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DAWE investigating new reports of alleged ESCAS non-complaince in UAE

Terry Sim, August 4, 2021

A second complaint in the space of a week involving Australian sheep and allegations of non-compliance of Exporter Supply Chain Assurance System  requirements (ESCAS) in the Middle East is being investigated by the Department of Agriculture Water and the Environment.

Following of alleged ESCAS non-compliance involving Australian sheep in Jordan that surfaced last week, a new complaint has been formally lodged by an animal rights group with the regulator this week involving the alleged sale of Australian sheep for private slaughter outside an approved supply chain in the United Arab Emirates.

Animals Australia said its investigators documented the sale of Australian sheep to private buyers, to be taken for private slaughter from the Dubai Livestock Market.

Click here to see footage of the sheep being loaded into a vehicle. Still images from the footage appear below.

The animal rights group has formally complained to the DAWE and a department spokesperson has confirmed that the exporter concerned has been notified and an investigation commenced.

The DAWE spokesperson said all livestock must be slaughtered within abattoirs approved under the Exporter Supply Chain Assurance System.

“The department investigates all allegations of livestock leaking from ESCAS supply chains.”

Animals Australia has alleged that a Dubai livestock seller loaded sold Australian sheep onto the seller’s utility to create the impression that the sheep were being transported to the adjoining slaughterhouse.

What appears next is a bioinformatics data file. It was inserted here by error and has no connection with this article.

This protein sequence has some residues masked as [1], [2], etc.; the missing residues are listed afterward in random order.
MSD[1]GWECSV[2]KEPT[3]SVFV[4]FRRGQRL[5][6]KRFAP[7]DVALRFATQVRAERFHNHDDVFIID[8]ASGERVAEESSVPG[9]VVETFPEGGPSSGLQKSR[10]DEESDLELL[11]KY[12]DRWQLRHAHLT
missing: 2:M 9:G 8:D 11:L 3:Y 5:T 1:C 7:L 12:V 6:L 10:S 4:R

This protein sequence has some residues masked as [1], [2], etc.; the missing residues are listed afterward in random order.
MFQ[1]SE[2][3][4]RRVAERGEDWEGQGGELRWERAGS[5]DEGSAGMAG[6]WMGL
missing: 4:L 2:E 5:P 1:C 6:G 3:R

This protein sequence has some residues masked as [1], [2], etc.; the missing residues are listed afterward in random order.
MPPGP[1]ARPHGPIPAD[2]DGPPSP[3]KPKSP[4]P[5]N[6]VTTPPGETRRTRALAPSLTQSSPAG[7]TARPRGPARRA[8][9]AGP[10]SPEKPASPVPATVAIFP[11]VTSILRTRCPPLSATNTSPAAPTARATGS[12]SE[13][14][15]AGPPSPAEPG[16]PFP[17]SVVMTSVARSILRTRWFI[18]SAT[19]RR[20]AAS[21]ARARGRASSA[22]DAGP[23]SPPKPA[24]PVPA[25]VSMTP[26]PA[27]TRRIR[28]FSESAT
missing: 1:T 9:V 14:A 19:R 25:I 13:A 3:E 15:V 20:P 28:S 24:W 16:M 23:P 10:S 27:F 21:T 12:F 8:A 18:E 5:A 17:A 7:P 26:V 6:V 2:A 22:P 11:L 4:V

It said the utility then pulled over en route to the slaughterhouse and the Australian sheep were then trussed and handed to private buyers to take to their vehicles (including boots of vehicles) for private slaughter, Animals Australia has claimed. The temperature at this location during the witnessing of this evidence was 41 degrees Celsius, the animal rights body told Sheep Central

Animals Australia’s head of investigations Shatha Hamade said once again, it has taken Animals Australia to provide evidence of ESCAS being breached.

“This is the largest livestock market in the UAE and an obvious site that should be monitored for ESCAS compliance.

“This situation in Dubai shows how fragile ESCAS is and why any chance of compliance is dependent on diligent oversight and significant penalties for breaches,” she said.

“It is deeply distressing to once again see Australian exported sheep being trussed and going into car boots in 41 degree temperatures.

“This is exactly why confidence cannot be expressed in ESCAS as on any given day, in any country, breaches can be – and are – occurring undetected.”

Exporter statement

In a written statement to Sheep Central, exporter Rural Export & Trading (WA) Pty Ltd (RETWA) confirmed it has been contacted by the Department of Agriculture, Water and Environment (DAWE) regarding an alleged Exporter Supply Chain Assurance System (ESCAS) non-compliance during this year’s Eid Al Adha, related to Australian sheep being removed from the approved UAE Dubai livestock market supply chain facility.